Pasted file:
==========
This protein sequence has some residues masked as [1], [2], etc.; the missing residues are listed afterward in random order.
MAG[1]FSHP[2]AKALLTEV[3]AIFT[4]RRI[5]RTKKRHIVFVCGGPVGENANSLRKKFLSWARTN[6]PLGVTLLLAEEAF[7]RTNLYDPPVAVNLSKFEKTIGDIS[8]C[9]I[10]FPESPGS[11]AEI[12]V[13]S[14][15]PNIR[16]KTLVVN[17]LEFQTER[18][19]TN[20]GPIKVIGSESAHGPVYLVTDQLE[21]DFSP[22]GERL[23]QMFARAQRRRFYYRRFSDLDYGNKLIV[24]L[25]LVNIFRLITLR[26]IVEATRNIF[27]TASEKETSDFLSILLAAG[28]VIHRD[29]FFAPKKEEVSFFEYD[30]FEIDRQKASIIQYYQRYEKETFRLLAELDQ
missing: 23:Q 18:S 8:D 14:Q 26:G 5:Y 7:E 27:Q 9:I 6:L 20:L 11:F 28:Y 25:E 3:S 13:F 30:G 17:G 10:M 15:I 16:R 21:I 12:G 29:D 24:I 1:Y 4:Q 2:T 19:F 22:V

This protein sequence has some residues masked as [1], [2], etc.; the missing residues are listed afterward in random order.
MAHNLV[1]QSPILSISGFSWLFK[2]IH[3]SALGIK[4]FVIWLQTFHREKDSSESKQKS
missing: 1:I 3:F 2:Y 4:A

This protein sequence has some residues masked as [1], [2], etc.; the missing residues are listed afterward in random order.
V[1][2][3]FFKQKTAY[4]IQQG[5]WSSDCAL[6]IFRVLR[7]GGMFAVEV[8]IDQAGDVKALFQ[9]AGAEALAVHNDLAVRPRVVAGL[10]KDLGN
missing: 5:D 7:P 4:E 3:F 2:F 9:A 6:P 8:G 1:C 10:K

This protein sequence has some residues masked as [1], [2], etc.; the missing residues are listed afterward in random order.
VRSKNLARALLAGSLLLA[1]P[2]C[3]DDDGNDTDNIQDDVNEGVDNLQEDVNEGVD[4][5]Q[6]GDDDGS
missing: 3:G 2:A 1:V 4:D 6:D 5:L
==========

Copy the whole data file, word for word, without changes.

This protein sequence has some residues masked as [1], [2], etc.; the missing residues are listed afterward in random order.
MAG[1]FSHP[2]AKALLTEV[3]AIFT[4]RRI[5]RTKKRHIVFVCGGPVGENANSLRKKFLSWARTN[6]PLGVTLLLAEEAF[7]RTNLYDPPVAVNLSKFEKTIGDIS[8]C[9]I[10]FPESPGS[11]AEI[12]V[13]S[14][15]PNIR[16]KTLVVN[17]LEFQTER[18][19]TN[20]GPIKVIGSESAHGPVYLVTDQLE[21]DFSP[22]GERL[23]QMFARAQRRRFYYRRFSDLDYGNKLIV[24]L[25]LVNIFRLITLR[26]IVEATRNIF[27]TASEKETSDFLSILLAAG[28]VIHRD[29]FFAPKKEEVSFFEYD[30]FEIDRQKASIIQYYQRYEKETFRLLAELDQ
missing: 23:Q 18:S 8:D 14:Q 26:G 5:Y 7:E 27:Q 9:I 6:L 20:L 11:F 28:Y 25:E 3:S 13:F 30:G 17:G 10:M 15:I 16:R 21:I 12:G 29:D 24:I 1:Y 4:Q 2:T 19:F 22:V

This protein sequence has some residues masked as [1], [2], etc.; the missing residues are listed afterward in random order.
MAHNLV[1]QSPILSISGFSWLFK[2]IH[3]SALGIK[4]FVIWLQTFHREKDSSESKQKS
missing: 1:I 3:F 2:Y 4:A

This protein sequence has some residues masked as [1], [2], etc.; the missing residues are listed afterward in random order.
V[1][2][3]FFKQKTAY[4]IQQG[5]WSSDCAL[6]IFRVLR[7]GGMFAVEV[8]IDQAGDVKALFQ[9]AGAEALAVHNDLAVRPRVVAGL[10]KDLGN
missing: 5:D 7:P 4:E 3:F 2:F 9:A 6:P 8:G 1:C 10:K

This protein sequence has some residues masked as [1], [2], etc.; the missing residues are listed afterward in random order.
VRSKNLARALLAGSLLLA[1]P[2]C[3]DDDGNDTDNIQDDVNEGVDNLQEDVNEGVD[4][5]Q[6]GDDDGS
missing: 3:G 2:A 1:V 4:D 6:D 5:L